DI: It’s clear that it is. I think the fact that it appears to have
the potential to go well is sufficient evidence that it is a trap, and
I think we all have the gut feeling that it is. The question is, what
can be done about it? If we have the appearance of an enjoyable
season, and there is no duality between appearance and essence,
there’s no compelling reason not to enjoy the season. Granting that it
is a trap, the best possible result it to put the trap out of our mind
to increase our enjoyment of the present, so that we will have a
positive baseball experience and a positive baseball memory to look
back on.

DHI: I think the concern that some people have is that wholehearted
enjoyment would intensify the letdown.

I: Exactly. Exactly. And there’s the sense in which it’s a memory trap
too. If the memory of the season becomes something you want to access
when you’re feeling good, but then you inevitably remember how it
ended, it becomes a device for quickly transforming any good mood into
depression.

DHI: I really doubt the Nationals have that kind of power over any of us.

DI: But why not let them? Can you imagine a better team to put your trust in?

I: Well let’s consider this; if we can avoid caring about the
Nationals, then do their chances revert back to their natural chances
of winning in baseball terms, which is, what, 80%?

DI: 88% chance of winning NLCS, 82% chance of winning the World Series.

DHI: You’d put the chances of losing in the Series that low?

I: The Nats slaughter the AL. Just destroy them.

DHI: We got swept by the Yankees.

I: Never again. If the Nats play the Yankees, Nats in 5. I think we
lose Jackson’s first start.

DI: Who plays DH?

I: Tyler Moore.

DHI: Tyler Moore against lefties, for sure. Probably Chad Tracy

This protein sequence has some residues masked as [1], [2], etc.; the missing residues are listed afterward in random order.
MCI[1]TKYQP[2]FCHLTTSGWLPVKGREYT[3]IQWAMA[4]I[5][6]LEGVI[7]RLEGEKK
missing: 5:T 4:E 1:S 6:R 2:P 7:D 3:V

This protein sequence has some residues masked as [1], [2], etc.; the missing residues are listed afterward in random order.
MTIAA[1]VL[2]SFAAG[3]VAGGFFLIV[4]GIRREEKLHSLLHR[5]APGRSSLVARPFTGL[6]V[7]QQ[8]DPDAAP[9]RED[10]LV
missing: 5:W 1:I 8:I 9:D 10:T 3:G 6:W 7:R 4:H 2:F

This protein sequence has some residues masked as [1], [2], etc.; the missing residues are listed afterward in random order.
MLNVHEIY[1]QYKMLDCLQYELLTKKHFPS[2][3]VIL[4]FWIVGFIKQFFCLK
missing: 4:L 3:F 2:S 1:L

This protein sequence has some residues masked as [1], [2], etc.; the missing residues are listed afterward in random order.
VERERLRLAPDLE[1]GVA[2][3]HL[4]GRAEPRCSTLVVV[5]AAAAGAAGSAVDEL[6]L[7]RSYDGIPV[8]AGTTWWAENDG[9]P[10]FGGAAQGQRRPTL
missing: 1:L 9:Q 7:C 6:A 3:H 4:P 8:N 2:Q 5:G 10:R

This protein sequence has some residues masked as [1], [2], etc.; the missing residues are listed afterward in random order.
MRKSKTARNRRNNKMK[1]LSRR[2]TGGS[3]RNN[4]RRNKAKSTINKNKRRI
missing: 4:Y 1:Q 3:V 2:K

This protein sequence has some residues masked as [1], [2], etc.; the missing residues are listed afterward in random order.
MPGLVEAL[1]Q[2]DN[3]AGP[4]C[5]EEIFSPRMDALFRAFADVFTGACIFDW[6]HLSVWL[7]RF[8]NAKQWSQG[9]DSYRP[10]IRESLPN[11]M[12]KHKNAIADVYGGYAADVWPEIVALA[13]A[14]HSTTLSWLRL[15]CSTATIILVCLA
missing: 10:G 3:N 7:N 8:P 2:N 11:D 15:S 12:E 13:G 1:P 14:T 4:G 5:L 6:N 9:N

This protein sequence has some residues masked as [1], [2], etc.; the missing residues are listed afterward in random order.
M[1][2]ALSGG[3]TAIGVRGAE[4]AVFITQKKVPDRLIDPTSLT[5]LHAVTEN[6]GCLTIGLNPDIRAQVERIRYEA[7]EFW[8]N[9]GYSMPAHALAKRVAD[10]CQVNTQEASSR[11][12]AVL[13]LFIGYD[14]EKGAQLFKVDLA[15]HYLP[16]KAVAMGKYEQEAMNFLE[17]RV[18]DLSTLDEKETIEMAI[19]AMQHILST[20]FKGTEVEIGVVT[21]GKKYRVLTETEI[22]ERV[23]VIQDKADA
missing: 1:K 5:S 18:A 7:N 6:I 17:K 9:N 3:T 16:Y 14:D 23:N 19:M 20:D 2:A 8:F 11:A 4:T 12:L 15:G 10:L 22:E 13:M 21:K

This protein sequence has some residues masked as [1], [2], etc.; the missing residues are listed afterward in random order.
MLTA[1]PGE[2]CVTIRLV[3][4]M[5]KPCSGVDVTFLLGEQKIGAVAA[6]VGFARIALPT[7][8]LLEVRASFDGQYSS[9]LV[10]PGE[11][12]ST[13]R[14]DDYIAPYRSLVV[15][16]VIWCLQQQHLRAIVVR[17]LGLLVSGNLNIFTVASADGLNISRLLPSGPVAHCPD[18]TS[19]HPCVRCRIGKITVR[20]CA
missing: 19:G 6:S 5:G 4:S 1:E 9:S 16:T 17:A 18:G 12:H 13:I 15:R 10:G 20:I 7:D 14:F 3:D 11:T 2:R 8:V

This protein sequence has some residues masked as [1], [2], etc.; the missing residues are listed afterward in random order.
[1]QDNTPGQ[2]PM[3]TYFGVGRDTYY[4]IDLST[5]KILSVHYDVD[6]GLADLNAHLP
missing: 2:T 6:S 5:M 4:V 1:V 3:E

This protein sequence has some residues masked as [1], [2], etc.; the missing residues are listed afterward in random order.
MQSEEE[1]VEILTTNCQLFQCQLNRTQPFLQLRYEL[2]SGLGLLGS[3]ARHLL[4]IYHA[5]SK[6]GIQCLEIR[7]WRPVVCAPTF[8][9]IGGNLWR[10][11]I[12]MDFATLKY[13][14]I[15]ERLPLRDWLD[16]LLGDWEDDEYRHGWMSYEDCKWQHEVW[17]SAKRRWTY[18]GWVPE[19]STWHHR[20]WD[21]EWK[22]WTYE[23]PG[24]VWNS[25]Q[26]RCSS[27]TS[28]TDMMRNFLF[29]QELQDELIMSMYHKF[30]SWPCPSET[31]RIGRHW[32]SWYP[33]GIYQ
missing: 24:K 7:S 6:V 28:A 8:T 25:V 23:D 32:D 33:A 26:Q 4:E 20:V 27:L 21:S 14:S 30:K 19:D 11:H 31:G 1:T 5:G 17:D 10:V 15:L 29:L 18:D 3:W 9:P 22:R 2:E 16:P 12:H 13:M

against righties.

DI: Not Lombardozzi?

I: God I hope not.

DHI: How do you explain the Braves series?

DI: Small sample size, on the road, Lannan didn’t pitch. ’nuff said.
They’ll be fine.

I: Well, back to my point, can we avoid caring about the Nationals for
their own good? Isn’t that the right thing to do?

DHI: The issue’s been raised before, but it doesn’t have a lot of
merit. The two options are: the Nationals win, in which case we end up
having abandoned the team at the moment of triumph after years of
unsuccessful fandom, and end up feeling guilty and foolish. Or the
Nationals lose, and prove themselves unworthy of our altruistic
gesture, so that we’re not only disappointed by the loss, but we
realize that we’ve missed out on some deluded happiness that we could
have just taken. So there are two unsatisfactory outcomes.

I: But do the satisfactory outcomes really exist as possibilities?

DI: We’re assigning nonzero probability to them, so yeah.

DHI: Fuck it all.

DI: Shit.

I: We are all doomed.

DI: Only when we truly believe we are doomed can we be free.

DHI: Let’s just keep saying we are doomed until we truly internalize it.